Travel

Eating our way through Osaka

01/02/2017

2017’s highlight so far has been exploring two cities in Japan – Osaka and Kyoto – with my friend Necy.

Here’s what we got up to.

The sun had set and had landed hours after we had planned to. The delayed flight dragged the day out longer than expected. On our first impression off the plane, Osaka didn’t seem anything “different” to Busan. We hopped on the train – after spending a moment trying to work it out and shuttled off to Osaka. Though the night was still young, we were just looking forward to eating and resting at our hostel, Ark Hostel.

Ark Hostel was our first experience of a Japanese dormitory accommodation and it surpassed our expectations. Though we arrived late, the staff were friendly and gave us clear instructions in setup of their hostel and made sure we settled in comfortably. We stayed in the mixed dorms. They were very clean and so were the toilets and shower rooms; the beds were extremely comfy; the people were respectful of others around them; the hostel had elevators to each floor; a cafe with a good menu; and finally it was in a good location to the hotspots. I’d recommend this hostel to anyone wanting to stay in Osaka.

Our first meal in Osaka, though, was a meal at 7/11 – yes, the convenience shop. Since we booked our ticket to Japan way back in November, we realised our cravings wouldn’t be satisfied that evening since all the shops were closing or closed. We had walked a long distance to find something – anything – and at last resort, we stopped at the 7/11 convenience shop.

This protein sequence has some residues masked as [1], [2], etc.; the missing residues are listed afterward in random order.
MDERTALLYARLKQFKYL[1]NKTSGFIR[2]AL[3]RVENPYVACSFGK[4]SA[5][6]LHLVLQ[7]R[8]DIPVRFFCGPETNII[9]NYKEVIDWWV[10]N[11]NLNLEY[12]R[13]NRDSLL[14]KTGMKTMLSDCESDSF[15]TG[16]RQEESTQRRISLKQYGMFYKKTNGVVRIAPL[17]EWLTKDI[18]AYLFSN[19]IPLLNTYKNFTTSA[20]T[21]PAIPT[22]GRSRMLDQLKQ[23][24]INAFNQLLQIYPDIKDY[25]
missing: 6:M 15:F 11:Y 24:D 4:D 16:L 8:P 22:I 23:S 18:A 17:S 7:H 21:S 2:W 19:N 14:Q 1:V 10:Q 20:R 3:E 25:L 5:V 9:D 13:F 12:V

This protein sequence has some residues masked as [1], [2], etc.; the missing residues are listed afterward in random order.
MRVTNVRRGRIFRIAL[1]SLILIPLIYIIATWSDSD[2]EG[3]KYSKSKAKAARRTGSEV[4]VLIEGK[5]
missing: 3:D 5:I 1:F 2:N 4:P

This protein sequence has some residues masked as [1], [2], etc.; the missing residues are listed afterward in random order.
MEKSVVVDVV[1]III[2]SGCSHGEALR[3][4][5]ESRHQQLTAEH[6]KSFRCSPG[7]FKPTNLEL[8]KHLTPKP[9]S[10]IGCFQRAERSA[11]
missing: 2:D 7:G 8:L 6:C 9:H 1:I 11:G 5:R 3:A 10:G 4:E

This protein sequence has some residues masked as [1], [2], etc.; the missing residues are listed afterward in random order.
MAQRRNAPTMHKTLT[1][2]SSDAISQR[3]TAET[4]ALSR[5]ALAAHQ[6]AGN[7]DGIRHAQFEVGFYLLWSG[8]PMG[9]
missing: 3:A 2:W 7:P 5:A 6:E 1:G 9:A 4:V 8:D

We were going to buy a snack and call it a night but wandered through the shop spotting a lot of prepared meals. After much contemplation, we came to our decisions. We headed to the counter and we had to interact… In Korea, whenever you buy a pre-made meal from convenience shops, you heat it up in microwave yourself. I innocently thought it was the same in Japan… Oops.

Speaking zero Japanese, the man behind the counter spoke something really fast. Of course, I thought he was asking me if I wanted a bag. So I gestured no. Then he gave me a bag and chopsticks. The penny hadn’t dropped yet. When I had finished with my transaction I went to find that microwave. Where was it though?

The penny had dropped. Ah! He was asking if we wanted our food warmed up. I give him the benefit of the doubt he assumed we could speak Japanese. So, tail between legs, I went back and asked…well gestured and in that moment we could this man seemed to be contemplating many ways to deal with the situation.

It took like a good ten seconds for him to decide whether he’d warm up the food or to lay into us. He did eventually relent and warm up the food. I would not have liked to know what he was thinking though. We hid in the corner of the shop and ate our meal nervously. Twas a good meal regardless.

That is the fun of travelling! But I guess maybe learning some Japanese phrases would go a long way. I can definitely say that experience for us will never be forgotten!

Morning approached, we began exploring third biggest city in Japan and we definitely concluded, we were not in Korea.
We rested well. The air was crisp. The day ahead looked promising. We went to two other convenience shops. The shop assistants actually gestured to the microwave and held up the cutlery we’d need for our meals. Our opinion of customer service literally improved overnight…but let’s move on.